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Breast-Cancer Risk Doubles For Women Who Smoke, Study Finds

Jun 3, 2005 |

Women who smoke, or who have long-term exposure to second-hand smoke, have more than double the risk of developing breast cancer in their childbearing years, according to a new Canadian study.

The research, published in the International Journal of Cancer, provides strong evidence that smokers are much more likely to develop premenopausal breast cancer a link that has long been subject to dispute.

More significantly, the study shows that women who never smoked, but were exposed to tobacco smoke in the home (as children or adults) and in the workplace, have virtually the same risk.

"Essentially, we see a doubling of risk," Kenneth Johnson, a research scientist at the Public Health Agency of Canada, said in an interview.

"We see similar rates of premenopausal breast cancer for active and passive smoking," Dr. Johnson said.

While a woman's risk of developing breast cancer increases sharply after menopause, about 20 per cent of breast-cancer cases are diagnosed in premenopausal women.

It is unclear why second-hand smoke would increase risk as much as smoking, but the speculation is that the toxins in cigarette smoke -- and there are more than 4,000 chemicals in the smoke -- influence levels of the hormone estrogen.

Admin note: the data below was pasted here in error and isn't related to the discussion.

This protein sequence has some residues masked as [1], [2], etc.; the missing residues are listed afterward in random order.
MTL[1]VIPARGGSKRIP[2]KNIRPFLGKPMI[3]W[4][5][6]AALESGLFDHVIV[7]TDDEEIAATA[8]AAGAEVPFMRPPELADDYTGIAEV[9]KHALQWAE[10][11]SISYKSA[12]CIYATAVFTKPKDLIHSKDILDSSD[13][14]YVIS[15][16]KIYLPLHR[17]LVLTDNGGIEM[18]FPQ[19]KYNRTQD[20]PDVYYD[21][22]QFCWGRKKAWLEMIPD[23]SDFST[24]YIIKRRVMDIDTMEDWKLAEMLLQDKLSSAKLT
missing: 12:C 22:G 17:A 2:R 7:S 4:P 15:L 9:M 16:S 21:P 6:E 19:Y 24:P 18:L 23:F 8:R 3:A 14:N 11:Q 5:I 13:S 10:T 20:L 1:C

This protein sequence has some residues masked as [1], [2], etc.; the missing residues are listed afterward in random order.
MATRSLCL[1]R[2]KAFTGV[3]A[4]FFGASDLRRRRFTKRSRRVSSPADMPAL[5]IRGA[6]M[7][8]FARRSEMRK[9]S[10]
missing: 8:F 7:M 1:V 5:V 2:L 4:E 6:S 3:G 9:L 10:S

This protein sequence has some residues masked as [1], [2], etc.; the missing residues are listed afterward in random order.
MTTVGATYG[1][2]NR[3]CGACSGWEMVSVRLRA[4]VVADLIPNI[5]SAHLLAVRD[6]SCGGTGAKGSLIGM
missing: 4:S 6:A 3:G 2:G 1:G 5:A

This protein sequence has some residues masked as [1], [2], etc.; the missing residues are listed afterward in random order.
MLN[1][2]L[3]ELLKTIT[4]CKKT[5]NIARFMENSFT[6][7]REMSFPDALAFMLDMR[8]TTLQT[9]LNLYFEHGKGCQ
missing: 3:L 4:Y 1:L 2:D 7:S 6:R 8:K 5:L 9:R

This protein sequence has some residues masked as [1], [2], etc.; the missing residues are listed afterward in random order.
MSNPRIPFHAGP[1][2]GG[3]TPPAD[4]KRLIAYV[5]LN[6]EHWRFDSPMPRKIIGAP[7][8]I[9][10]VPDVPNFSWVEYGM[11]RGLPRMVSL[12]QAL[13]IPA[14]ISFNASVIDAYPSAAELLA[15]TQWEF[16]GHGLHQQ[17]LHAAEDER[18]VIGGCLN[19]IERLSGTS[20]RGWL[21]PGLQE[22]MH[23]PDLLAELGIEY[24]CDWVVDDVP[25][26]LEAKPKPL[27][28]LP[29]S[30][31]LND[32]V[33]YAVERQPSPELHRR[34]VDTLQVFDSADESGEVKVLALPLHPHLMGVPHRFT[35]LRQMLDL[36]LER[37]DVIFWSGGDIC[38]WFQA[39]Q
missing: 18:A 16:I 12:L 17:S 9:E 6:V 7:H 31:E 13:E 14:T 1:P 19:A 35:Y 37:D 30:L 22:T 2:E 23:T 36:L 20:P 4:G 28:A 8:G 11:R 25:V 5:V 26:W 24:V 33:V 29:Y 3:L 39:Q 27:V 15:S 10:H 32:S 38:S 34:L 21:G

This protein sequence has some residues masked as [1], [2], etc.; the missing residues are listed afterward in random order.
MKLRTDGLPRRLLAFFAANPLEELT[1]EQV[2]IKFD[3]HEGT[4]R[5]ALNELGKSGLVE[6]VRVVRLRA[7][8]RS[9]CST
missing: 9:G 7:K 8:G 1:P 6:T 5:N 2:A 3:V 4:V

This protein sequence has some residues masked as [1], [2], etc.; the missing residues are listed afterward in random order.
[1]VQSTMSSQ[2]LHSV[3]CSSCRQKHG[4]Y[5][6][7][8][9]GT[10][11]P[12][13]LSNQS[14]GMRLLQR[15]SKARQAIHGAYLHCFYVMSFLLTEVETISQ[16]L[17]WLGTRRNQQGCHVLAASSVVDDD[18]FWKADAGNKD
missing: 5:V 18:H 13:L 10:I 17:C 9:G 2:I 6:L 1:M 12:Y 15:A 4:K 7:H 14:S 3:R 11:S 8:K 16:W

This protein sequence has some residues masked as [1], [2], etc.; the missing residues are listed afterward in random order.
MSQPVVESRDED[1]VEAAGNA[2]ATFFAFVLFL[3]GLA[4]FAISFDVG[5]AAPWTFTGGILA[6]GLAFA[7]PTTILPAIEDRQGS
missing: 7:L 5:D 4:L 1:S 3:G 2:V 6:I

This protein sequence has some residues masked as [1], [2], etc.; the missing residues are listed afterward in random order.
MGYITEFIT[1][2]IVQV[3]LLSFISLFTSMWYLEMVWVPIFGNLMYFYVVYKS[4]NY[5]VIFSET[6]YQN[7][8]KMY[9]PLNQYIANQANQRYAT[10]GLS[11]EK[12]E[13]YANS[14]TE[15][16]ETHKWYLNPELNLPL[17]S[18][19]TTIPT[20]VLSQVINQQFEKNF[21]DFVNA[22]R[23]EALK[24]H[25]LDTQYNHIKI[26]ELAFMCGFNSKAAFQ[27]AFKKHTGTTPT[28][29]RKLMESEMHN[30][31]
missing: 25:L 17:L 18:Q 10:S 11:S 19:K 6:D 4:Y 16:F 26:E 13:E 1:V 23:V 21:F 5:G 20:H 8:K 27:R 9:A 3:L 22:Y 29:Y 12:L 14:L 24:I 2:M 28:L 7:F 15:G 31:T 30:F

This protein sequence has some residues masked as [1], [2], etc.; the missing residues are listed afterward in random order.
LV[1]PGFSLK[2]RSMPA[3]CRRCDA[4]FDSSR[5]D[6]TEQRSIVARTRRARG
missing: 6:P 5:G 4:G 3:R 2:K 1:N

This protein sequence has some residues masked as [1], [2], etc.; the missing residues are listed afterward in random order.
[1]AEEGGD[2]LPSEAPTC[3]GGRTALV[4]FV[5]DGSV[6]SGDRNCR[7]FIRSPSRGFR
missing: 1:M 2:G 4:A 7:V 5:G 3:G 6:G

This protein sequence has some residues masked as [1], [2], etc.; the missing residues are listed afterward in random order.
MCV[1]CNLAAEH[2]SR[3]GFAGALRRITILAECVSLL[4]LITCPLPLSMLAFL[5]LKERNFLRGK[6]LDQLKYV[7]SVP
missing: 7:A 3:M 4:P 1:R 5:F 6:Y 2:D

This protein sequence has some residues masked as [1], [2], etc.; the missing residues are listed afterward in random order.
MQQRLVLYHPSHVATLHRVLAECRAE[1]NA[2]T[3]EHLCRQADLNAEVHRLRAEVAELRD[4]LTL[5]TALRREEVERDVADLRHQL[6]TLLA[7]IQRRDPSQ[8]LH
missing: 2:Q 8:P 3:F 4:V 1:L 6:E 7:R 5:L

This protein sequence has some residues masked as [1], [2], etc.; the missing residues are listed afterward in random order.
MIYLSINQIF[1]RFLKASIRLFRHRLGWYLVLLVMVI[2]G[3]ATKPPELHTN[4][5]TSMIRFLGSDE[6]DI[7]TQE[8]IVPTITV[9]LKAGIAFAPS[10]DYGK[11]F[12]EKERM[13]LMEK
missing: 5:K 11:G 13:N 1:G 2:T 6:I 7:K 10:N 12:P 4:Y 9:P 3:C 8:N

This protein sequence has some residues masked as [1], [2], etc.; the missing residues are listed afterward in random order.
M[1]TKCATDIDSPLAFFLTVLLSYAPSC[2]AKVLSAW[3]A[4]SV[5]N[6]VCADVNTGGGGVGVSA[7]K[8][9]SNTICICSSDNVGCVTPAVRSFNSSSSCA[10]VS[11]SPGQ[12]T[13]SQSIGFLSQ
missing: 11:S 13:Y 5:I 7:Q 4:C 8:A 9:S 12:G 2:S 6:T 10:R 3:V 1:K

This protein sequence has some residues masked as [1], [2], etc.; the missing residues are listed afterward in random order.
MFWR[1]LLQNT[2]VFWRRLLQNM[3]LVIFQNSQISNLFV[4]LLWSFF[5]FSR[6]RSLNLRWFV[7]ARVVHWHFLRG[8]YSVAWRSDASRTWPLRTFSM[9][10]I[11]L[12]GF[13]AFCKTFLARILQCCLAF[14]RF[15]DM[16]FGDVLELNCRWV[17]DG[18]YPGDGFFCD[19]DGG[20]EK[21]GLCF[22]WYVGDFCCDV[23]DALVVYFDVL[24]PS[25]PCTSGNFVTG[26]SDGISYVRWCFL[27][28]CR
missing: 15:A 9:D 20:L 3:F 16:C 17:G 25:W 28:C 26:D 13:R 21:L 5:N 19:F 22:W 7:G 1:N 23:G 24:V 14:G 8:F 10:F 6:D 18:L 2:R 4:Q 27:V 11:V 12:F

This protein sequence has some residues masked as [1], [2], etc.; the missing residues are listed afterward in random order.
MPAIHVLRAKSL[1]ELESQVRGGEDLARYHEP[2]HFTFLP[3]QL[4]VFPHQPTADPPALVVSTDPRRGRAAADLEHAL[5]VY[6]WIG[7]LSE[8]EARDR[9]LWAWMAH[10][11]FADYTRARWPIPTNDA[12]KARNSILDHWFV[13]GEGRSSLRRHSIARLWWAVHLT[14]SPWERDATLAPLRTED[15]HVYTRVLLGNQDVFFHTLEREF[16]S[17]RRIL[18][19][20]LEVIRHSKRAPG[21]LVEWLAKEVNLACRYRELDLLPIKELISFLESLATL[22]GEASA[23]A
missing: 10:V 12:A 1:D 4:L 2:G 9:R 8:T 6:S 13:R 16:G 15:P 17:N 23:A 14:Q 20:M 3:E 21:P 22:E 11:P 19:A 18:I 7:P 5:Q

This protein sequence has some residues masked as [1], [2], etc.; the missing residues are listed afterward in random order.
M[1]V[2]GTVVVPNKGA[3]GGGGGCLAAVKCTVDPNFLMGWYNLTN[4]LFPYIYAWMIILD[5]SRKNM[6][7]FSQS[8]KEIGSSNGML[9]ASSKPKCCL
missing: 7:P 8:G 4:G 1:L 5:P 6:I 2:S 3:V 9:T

There is already much evidence that smoking and exposure to second-hand smoke affect the reproductive system. Women who smoke have a much higher rate of miscarriage and they enter menopause two to four years earlier than non-smokers.

The new research is a meta-analysis, a compilation of previous studies. Dr. Johnson analyzed data from 20 studies, but he noted that the quality varied widely.

In the five studies with the best data including information about smoking and exposure to second-hand smoke over time the link between breast cancer and exposure was most clear. In studies where there was poor exposure data, the link was far less clear.

Dr. Johnson, who is an epidemiologist, said one of the most important aspects of the new research is that it is the first to look at differences between studies.

"If you don't collect data, you could miss 20 years of exposure," he said. Practically speaking, that means in many studies, participants listed as non-smokers may actually have been passive smokers.

This, in turn, likely blurred the fact that there is a link between exposure to tobacco smoke and breast cancer, Dr. Johnson said.

"It's a paradigm shift to see this and understand it," he said.

In earlier research on women aged 45 to 75, Dr. Johnson found that almost 50 per cent had smoked at some point, and that 80 per cent had long-term exposure to second-hand smoke.

"You have to realize that, until recently, we had epidemic levels of exposure to second-hand smoke," he said.

The International Agency for Research on Cancer, the cancer research arm of the World Health Organization, declared last year that second-hand smoke is a carcinogen.

The IARC said that second-hand smoke increases the risk of more than one dozen types of cancer, but it said there was insufficient evidence to link second-hand smoke, or even active smoking, to breast cancer.

In 2005, an estimated 21,600 women and 150 men will be diagnosed with breast cancer, and about 5,300 women and 45 men will die of breast cancer, according to the Canadian Cancer Society.

While there are clear genetic and reproductive risk factors, and much-explored links to exercise and alcohol use, more than half of breast cancer risk remains unexplained, according to background in the new research.

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